The new airport security measures demonstrate a frightening willingness on the part of the government regulators to apply an authoritarian, and ultimately nonsensical, logic to a real, but controllable security problem.
The TSA is opening an investigation targeting John Tyner, the man who earned himself an aggressive "pat down" at the airport when he refused to go through the TSA's new AIT "porno scanners." This is a full-on outrage.
As commentators point out that the U.S. seems to be morphing from a can-do into a can't-do nation, don't imagine the American spirit is dead. It's just that today our country is triumphant in producing only things that go boom in the night.
It's official: Cities have no way to get out of Secure Communities, the Obama administration's fastest growing local immigration enforcement program, a disappointing end to months of confusion over whether localities could opt out.
Janet Napolitanosaid there is a "new and changing terrorist threat" from "homegrown" terrorists. Given this reality, how long can we tolerate the existing "terror gap" in our laws allowing persons on the terrorist watch list to buy guns and explosives?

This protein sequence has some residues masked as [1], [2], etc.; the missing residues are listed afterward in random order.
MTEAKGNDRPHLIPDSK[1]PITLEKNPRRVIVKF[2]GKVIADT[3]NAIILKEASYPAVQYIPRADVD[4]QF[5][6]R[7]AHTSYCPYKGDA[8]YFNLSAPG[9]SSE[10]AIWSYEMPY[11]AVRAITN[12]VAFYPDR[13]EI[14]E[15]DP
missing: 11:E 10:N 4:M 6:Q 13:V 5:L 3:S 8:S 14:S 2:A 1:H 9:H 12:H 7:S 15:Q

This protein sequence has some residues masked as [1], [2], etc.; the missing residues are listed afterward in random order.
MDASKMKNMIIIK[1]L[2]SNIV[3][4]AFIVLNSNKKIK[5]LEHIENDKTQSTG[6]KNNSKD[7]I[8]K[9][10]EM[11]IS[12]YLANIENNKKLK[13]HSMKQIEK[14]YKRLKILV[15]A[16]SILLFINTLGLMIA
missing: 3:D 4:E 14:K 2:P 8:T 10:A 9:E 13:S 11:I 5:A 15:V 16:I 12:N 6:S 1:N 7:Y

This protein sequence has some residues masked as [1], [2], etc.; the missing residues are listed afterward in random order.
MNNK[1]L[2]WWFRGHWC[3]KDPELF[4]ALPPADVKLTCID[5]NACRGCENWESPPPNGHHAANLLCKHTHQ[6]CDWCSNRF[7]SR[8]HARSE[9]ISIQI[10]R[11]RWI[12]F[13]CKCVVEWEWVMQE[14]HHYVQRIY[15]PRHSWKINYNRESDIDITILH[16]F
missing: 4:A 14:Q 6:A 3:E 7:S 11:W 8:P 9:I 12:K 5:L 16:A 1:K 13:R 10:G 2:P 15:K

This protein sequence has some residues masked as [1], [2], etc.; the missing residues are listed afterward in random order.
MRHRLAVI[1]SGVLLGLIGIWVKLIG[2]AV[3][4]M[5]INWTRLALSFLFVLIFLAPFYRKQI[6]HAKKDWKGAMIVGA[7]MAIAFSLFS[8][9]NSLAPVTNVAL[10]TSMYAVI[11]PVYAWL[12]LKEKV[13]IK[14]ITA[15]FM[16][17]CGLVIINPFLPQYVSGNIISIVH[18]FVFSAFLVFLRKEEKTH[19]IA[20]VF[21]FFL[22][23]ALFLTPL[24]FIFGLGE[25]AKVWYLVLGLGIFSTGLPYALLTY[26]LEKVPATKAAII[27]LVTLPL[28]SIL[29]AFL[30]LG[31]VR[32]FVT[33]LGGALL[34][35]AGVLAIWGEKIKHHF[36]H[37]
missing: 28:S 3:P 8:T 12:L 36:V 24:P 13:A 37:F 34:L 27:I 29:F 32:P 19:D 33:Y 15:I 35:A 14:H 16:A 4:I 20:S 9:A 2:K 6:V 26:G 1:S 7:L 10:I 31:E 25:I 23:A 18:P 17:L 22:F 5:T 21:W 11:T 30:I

Secure Communities is touted as a voluntary partnership that strengthens "efforts to remove dangerous criminal aliens from the U.S." Some cities looking to opt out of this "voluntary" program found their hands tied.
Earlier this week, we announced $25 million in funding for rebuilding projects in Louisiana and Mississippi. These resources are helping cut through red tape and get long-delayed construction projects off the ground.
The decision in U.S. v. Arizona points to some important constitutional tensions that need to be recalled in a nation characterized by fractious Red states eager to embrace a power struggle with the government.